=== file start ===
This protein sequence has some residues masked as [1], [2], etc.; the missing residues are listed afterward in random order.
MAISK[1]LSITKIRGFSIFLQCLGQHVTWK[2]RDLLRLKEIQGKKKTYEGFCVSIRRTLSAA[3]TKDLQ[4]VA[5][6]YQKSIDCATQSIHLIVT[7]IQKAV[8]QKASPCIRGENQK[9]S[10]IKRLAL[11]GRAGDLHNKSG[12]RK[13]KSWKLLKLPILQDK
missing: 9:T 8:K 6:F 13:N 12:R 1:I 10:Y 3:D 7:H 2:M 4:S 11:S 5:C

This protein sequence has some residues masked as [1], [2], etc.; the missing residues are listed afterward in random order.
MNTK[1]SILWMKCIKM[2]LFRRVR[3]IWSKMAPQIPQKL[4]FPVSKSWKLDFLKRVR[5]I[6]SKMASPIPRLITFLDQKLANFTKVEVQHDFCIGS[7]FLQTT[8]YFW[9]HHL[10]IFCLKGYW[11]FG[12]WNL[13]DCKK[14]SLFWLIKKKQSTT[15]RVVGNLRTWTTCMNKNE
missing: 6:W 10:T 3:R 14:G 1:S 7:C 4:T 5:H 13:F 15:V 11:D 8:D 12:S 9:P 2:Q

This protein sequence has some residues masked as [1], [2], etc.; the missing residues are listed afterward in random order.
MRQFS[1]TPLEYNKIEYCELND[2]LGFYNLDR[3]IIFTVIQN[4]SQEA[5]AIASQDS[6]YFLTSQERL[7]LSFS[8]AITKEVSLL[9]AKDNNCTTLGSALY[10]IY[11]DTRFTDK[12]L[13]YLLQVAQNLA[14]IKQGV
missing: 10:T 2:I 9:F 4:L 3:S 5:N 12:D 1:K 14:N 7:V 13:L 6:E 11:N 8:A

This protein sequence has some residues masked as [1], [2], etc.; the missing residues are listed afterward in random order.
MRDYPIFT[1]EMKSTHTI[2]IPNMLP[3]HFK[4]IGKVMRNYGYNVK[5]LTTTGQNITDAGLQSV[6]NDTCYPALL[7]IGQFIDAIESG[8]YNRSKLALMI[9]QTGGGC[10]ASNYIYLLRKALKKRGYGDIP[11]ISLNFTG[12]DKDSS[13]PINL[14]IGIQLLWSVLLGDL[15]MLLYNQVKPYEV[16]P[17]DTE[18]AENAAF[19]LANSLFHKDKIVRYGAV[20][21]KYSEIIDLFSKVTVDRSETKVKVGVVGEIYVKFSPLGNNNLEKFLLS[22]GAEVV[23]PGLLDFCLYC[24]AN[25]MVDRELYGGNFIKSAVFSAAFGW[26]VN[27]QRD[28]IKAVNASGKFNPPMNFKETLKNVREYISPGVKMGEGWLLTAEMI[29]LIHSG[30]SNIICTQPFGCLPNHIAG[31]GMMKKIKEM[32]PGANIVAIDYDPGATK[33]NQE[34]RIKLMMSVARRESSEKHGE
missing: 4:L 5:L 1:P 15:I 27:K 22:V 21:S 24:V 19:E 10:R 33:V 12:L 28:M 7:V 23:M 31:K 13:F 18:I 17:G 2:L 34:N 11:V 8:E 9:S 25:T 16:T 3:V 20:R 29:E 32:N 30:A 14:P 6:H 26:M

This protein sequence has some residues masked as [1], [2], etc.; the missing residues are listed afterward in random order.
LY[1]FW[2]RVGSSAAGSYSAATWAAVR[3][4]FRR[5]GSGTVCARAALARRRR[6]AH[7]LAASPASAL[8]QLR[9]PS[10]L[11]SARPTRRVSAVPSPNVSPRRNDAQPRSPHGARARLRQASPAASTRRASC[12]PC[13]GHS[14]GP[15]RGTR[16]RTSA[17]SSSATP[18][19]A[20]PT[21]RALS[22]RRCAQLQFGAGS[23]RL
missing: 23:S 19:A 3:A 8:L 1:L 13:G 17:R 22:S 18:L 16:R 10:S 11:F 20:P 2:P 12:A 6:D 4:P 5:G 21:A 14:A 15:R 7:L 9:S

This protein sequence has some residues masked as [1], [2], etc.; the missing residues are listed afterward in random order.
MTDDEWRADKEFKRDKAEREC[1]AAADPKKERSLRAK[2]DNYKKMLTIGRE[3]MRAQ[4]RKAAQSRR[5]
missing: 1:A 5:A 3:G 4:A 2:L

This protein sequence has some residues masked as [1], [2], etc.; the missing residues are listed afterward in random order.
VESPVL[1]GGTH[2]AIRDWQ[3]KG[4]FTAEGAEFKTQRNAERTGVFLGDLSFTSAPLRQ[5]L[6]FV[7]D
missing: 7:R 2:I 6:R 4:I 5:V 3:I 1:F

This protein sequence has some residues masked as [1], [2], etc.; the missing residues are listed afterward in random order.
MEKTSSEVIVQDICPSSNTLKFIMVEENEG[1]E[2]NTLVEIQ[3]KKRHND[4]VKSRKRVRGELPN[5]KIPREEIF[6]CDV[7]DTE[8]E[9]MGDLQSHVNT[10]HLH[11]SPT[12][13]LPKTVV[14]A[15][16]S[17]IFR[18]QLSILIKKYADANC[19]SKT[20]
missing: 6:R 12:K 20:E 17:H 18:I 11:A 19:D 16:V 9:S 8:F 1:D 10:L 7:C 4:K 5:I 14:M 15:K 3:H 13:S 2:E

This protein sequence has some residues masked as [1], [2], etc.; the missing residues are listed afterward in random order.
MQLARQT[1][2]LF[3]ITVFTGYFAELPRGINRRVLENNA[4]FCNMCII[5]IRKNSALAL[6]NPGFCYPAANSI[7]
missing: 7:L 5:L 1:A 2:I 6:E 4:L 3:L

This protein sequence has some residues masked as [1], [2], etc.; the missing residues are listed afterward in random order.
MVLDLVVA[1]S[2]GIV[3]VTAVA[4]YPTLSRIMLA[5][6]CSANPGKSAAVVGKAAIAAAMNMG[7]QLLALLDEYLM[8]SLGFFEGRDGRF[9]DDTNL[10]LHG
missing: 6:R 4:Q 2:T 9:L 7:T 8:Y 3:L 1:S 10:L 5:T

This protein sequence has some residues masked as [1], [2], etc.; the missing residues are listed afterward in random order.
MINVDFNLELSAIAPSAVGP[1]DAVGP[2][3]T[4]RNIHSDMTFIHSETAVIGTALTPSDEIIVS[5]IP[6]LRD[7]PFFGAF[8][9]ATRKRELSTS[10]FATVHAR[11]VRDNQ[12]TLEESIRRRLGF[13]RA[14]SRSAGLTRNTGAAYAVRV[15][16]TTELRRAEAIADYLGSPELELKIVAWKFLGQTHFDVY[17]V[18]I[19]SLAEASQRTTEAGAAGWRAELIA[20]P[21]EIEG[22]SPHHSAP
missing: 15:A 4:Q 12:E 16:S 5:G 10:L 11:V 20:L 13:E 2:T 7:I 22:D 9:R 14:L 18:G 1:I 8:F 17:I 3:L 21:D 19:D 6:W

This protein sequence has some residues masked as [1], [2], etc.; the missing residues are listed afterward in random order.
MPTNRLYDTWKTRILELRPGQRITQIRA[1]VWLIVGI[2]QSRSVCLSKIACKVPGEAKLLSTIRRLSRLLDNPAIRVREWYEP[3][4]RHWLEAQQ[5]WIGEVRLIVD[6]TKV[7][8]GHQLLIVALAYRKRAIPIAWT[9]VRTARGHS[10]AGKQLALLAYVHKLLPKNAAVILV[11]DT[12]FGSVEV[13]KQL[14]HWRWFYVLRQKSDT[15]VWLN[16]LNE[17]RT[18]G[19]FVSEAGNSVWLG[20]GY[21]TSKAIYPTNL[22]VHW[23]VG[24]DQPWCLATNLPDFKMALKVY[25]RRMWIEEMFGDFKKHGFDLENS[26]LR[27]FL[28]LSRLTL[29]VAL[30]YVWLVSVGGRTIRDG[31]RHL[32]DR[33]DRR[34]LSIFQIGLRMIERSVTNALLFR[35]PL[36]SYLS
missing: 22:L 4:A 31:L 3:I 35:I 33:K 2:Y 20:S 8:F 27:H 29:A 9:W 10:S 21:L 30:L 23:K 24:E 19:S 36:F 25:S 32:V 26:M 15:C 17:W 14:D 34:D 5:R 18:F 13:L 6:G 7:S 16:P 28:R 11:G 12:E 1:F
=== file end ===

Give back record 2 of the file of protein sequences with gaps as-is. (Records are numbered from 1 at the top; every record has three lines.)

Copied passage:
This protein sequence has some residues masked as [1], [2], etc.; the missing residues are listed afterward in random order.
MNTK[1]SILWMKCIKM[2]LFRRVR[3]IWSKMAPQIPQKL[4]FPVSKSWKLDFLKRVR[5]I[6]SKMASPIPRLITFLDQKLANFTKVEVQHDFCIGS[7]FLQTT[8]YFW[9]HHL[10]IFCLKGYW[11]FG[12]WNL[13]DCKK[14]SLFWLIKKKQSTT[15]RVVGNLRTWTTCMNKNE
missing: 6:W 10:T 3:R 14:G 1:S 7:C 4:T 5:H 13:F 15:V 11:D 8:D 12:S 9:P 2:Q